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Autonomous BVLOS: The Unmanned Path to Commercial Drone Success

It is hard to overstate the immense impact drones will play in our world. Of course, they’ve already had a sizable impact in our lives. In a short period of time, we've already become accustomed to that gentle whirring of propellers, bringing with it magical abilities to reach those places just beyond our reach. The size, flexibility, and oftentimes price of drones opens up limitless possibilities of what our future world will look like.


Except, as with any new technology, the path to ultimate success is dotted with obstacles and gray areas. An entirely new way of doing things means an entire new playbook of what is acceptable and what is not. What is deemed legal, and what is not. That’s when restrictions, certifications, and licenses come into play. This isn’t a bad thing per se. It gives new technology some boundaries and is meant to keep us all secure.


One of the first and foremost concepts that came about with drone technology is called BVLOS - Beyond Visual Line of Sight. Understanding this term and what it constitutes is the first step in realizing how crucial BVLOS is for our future.



Unwrapping BVLOS


The idea of an area beyond your line of sight is taken directly from aviation. In an airplane, pilots have the responsibility of scanning the skies to ensure no collision occurs. Despite the advanced technology on board, they’re always looking out the window for objects such as birds or other planes. Maintaining a visual line of sight is a key component of aviation, but obviously this is not possible from within a drone as there are no pilots inside these unmanned aircraft.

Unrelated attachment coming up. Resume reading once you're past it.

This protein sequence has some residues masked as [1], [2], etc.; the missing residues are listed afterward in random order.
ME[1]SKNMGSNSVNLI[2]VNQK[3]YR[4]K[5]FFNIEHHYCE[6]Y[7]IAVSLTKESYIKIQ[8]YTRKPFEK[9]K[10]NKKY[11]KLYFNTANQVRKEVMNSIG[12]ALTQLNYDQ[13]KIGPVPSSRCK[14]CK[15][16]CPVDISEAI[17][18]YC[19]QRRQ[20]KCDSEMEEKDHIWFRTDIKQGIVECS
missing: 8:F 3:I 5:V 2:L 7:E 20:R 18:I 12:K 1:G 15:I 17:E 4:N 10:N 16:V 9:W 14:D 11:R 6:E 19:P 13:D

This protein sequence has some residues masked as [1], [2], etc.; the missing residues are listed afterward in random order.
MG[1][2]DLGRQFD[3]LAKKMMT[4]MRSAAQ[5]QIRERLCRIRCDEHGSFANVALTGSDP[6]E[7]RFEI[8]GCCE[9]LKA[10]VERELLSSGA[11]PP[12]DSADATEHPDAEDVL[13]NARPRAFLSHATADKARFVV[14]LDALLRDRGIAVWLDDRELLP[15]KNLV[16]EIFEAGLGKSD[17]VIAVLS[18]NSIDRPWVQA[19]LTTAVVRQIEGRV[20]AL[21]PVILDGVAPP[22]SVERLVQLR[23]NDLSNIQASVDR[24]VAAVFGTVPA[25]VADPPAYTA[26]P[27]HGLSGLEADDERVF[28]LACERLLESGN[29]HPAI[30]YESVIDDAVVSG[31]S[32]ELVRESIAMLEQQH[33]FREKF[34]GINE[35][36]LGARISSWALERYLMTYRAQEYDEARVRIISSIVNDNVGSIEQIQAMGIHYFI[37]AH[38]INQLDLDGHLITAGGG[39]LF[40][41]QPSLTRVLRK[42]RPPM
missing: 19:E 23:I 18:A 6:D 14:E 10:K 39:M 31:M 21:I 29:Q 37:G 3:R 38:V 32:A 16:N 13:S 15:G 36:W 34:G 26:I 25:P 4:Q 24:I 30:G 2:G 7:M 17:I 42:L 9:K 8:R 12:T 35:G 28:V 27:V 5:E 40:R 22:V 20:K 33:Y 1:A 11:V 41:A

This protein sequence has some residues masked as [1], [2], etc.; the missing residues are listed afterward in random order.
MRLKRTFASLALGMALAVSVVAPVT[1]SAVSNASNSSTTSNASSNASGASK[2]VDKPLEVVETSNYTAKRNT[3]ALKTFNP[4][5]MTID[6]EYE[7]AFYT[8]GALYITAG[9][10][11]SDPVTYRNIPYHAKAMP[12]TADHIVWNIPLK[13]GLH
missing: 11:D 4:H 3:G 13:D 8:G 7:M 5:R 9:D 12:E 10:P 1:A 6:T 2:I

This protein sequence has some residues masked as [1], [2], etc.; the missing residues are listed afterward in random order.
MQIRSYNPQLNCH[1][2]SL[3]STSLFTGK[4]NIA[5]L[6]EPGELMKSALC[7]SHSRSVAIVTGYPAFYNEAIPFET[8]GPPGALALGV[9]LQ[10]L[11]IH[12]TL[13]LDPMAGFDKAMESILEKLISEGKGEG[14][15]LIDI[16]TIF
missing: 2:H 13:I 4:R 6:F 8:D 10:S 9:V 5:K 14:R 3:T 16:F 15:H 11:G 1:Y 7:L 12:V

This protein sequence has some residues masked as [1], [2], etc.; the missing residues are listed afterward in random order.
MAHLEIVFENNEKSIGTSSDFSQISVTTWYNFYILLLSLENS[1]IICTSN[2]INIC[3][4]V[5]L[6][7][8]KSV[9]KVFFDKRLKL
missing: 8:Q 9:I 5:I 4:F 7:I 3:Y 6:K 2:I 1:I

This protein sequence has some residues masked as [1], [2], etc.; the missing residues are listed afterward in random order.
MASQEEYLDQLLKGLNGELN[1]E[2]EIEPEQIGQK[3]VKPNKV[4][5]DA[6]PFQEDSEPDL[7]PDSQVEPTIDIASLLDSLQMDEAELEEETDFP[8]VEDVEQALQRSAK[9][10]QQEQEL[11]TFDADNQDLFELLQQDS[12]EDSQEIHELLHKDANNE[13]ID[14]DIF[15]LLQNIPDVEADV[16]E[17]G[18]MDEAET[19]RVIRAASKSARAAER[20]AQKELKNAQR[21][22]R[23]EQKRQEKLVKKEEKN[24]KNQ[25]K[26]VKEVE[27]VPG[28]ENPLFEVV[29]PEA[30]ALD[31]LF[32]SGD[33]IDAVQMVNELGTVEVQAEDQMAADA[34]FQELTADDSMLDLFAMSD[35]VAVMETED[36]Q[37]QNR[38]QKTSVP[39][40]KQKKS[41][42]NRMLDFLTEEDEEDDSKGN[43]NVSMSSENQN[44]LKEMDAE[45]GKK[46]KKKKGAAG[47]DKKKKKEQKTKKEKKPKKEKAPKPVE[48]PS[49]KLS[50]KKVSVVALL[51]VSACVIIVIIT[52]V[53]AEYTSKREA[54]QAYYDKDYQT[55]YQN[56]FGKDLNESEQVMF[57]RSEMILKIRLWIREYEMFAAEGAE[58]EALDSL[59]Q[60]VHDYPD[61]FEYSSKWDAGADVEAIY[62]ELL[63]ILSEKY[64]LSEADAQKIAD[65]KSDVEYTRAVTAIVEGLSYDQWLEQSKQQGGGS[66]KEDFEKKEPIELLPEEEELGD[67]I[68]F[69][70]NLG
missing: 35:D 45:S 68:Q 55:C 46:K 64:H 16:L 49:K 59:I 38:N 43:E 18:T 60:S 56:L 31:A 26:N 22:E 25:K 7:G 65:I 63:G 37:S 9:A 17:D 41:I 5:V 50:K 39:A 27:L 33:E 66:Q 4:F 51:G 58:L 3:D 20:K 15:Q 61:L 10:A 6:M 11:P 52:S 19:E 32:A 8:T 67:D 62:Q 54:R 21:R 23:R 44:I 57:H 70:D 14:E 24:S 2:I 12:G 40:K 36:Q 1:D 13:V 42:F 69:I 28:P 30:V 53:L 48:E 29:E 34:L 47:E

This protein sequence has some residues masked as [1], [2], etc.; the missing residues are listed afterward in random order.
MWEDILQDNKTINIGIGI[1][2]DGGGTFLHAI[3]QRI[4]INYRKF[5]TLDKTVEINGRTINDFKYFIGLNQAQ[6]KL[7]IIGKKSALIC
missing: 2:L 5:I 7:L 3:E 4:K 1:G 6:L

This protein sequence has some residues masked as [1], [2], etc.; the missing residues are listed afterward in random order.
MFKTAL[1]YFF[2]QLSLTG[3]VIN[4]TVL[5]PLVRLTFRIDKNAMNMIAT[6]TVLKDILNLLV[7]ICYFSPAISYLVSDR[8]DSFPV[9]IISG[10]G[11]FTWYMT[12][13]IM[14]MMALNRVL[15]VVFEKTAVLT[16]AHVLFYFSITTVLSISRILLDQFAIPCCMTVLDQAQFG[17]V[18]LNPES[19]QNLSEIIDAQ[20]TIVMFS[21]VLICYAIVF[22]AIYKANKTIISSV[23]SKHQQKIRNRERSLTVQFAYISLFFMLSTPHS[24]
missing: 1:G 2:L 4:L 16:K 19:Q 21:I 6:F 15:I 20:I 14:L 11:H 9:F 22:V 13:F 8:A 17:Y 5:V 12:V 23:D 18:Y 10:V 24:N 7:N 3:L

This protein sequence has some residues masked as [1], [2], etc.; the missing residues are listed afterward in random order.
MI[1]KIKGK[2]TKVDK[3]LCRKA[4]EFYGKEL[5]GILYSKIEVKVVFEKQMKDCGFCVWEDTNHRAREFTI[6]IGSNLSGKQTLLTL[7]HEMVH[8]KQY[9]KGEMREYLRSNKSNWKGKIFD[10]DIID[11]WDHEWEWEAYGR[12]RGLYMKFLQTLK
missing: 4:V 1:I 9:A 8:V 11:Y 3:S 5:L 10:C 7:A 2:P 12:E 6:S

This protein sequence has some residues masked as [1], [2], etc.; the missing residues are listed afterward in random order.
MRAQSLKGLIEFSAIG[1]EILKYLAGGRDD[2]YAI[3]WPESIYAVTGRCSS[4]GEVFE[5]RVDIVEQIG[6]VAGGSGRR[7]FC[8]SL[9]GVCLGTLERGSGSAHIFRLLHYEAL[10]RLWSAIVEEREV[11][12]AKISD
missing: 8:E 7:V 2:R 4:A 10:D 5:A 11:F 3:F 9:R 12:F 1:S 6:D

What is possible, is that drone pilots from the ground scan the sky while operating their drone. Similarly to aircraft pilots, they can scan the skies on the lookout for anything that may cause a collision. The area beyond where they can physically see is the aptly named “Beyond Visual Line of Sight.” From this point on the pilot can no longer see their unmanned aerial vehicle (UAV), commonly called a drone - it is literally beyond their line of sight.


However, one of the major advantages of drones is the fact that you can fly it far away from where the pilot is to accomplish your goals. Without going beyond that visual line of sight, you greatly inhibit a key facet of drone flight. That’s why BVLOS isn’t outright illegal, it is simply restricted. Different countries have different regulations, but on a whole to be able to fly your drone far away you’ll need specific certification. Drone pilots without BVLOS certification can not operate their drones beyond where they can see them.


The concern here isn’t the hobbyist drone that someone flies away from their yard, but professional services that can involve larger drones and bigger payloads. The danger there is clear, and thus drone pilots need to be trained specifically on this to ensure safe skies for all.



No Pilot, Big Problem?